I think you’re absolutely right and I think a big caveat to this is, of course, culture. We did this research, looking at those four countries. Even within that sample, the US was way out in front of people working from home and the acceptance around that, followed by the UK, and then France and Germany were quite a way behind. If you extrapolate that out to the whole world, anecdotally what we’re hearing is that when you go out to the Far East, when you’re looking at China and Japan, there just isn’t the same working from home cultural or the acceptance of that. Now part of that is because those countries, certainly at the beginning, dealt with COVID a lot better than perhaps the US and Europe did. They weren’t forced into that, but more than that, there is a cultural expectation of people being in the office.

That’s simply a trusting. You mentioned the micromanagement aspects earlier on. That’s exactly what  those cultures, out in that direction in the world, they haven’t got over that part or haven’t adopted the, you could argue, more progressive working from home, hybrid working models that we have in the West. Even within Europe, there are huge differences, but looking globally, it’s very difficult to make a generalization about how things are going. Overall I would say there is a move to hybrid working. And what we’re seeing in the research is not a revolution. It is very much an evolution, a continuing trend of adoption of that hybrid working model.

Justin Kennington (17:45):

With the idea that hybrid work becomes more prevalent, becomes maybe the most commonplace working structure, what are the adjustments to the office itself? What do the employers need to be doing? What are they doing to start making the workplace better supportive of that?

Adam Cox (18:06):

That’s a good question. It comes down to how people are going to meet. Historically, a meeting room within an office was the hub of a meeting. You would have most people in that meeting room, you may be dialing in one or two people who are working remotely or you may be calling another meeting room within your organization. Now, where your employees are, is going to vary day-by-day. The meeting room, therefore, has to reflect that changing nature of work. It needs to be not just suitable in terms of technology for people in the office, but also outside the office. Those needs need to be treated completely equally as well so we’re going to see, and we are seeing, a significant investment in meeting room technology, particularly around video conferencing to allow that flexibility to take place.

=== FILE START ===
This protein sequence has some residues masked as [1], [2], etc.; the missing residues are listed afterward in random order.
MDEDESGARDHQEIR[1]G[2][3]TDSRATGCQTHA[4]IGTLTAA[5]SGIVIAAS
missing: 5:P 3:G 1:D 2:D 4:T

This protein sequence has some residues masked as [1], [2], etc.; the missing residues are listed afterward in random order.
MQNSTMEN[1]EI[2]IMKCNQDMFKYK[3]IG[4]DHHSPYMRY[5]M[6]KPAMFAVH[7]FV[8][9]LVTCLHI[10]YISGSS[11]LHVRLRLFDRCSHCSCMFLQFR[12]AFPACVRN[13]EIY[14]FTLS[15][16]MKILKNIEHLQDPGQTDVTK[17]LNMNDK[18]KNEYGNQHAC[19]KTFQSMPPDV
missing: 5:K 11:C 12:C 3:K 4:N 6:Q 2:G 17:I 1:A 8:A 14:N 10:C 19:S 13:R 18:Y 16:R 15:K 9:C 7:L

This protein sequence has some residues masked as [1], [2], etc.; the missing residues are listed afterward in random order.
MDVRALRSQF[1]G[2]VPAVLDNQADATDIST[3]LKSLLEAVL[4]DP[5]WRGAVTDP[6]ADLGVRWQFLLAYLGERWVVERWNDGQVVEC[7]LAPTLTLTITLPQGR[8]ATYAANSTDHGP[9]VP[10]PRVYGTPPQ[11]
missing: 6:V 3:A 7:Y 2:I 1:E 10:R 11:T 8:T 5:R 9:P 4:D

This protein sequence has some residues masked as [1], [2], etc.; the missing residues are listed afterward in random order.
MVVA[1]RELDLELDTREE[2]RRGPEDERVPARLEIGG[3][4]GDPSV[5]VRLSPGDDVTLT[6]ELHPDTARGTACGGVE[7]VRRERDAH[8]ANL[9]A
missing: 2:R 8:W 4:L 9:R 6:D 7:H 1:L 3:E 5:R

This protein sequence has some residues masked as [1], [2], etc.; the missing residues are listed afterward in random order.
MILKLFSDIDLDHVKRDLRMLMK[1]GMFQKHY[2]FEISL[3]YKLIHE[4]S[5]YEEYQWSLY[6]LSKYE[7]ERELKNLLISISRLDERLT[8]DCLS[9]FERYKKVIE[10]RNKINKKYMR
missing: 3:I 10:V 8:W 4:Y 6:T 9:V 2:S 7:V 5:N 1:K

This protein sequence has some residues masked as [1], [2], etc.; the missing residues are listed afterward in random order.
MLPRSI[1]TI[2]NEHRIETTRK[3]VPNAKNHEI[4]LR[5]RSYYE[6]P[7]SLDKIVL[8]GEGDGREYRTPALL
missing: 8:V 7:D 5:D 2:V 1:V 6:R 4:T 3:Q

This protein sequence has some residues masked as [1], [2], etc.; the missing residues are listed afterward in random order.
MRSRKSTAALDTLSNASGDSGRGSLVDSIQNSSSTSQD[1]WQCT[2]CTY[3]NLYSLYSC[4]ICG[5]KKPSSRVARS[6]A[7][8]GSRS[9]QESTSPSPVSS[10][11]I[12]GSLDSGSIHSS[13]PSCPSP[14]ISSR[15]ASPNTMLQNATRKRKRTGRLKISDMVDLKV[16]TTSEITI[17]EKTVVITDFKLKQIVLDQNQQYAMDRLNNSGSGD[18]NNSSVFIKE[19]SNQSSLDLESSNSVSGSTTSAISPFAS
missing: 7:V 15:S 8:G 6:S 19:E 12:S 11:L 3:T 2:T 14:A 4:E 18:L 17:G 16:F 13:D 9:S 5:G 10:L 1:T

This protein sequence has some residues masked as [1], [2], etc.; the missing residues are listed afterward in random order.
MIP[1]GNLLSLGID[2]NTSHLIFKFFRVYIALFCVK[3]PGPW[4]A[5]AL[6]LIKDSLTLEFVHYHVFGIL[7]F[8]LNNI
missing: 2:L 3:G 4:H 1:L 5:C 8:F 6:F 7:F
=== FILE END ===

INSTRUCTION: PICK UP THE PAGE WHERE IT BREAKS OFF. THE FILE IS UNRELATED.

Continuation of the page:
Justin Kennington (19:08):

I have some obvious guesses for what those technologies might be, but still I want to hear it from you. What are the technology trends that are going to be driving the next couple of years? What is our audience going to be asked to install?

Adam Cox (19:26):

Another good question, like the previous question, there’s no one answer to that because you have different-size organizations, you have different verticals, but by-and-large, obviously, it’s video conferencing and collaboration at the center of investments. That may be in-room screen sharing that can then be mirrored outside of the office with remote workers. It could be as simple as having a webcam or a PTZ camera based in the room, or it could be a full-blown room kit with a room hub at the center of it and satellite speakers and microphones around that as well.

It really depends on the budget and it depends on the vertical. You’ll have some organizations that will want to go for a more secure option, and they’re not very happy with cloud-based solutions. They want to go more traditional, more about having integrated codecs. Then you have some people who are happy with Teams, Zoom and the like, and will adopt those low cost products, such as PTZ cameras and video bars, collaboration bars as well.

Justin Kennington (20:47):

It strikes me, and we’re getting outside of my expertise so if I go wild let me know, but it strikes me that solutions like Zoom and Teams, which you just categorized under cloud-based there, are much more accessible to the easy work-from-home setup, right? I’ve got a home office here. I just dial into my Zoom account and I’m there. When you’re talking about the more traditional approach I’m thinking of dedicated hardware codecs and things. How do we make that work in a hybrid environment? How do I access that from home?

Adam Cox (21:22):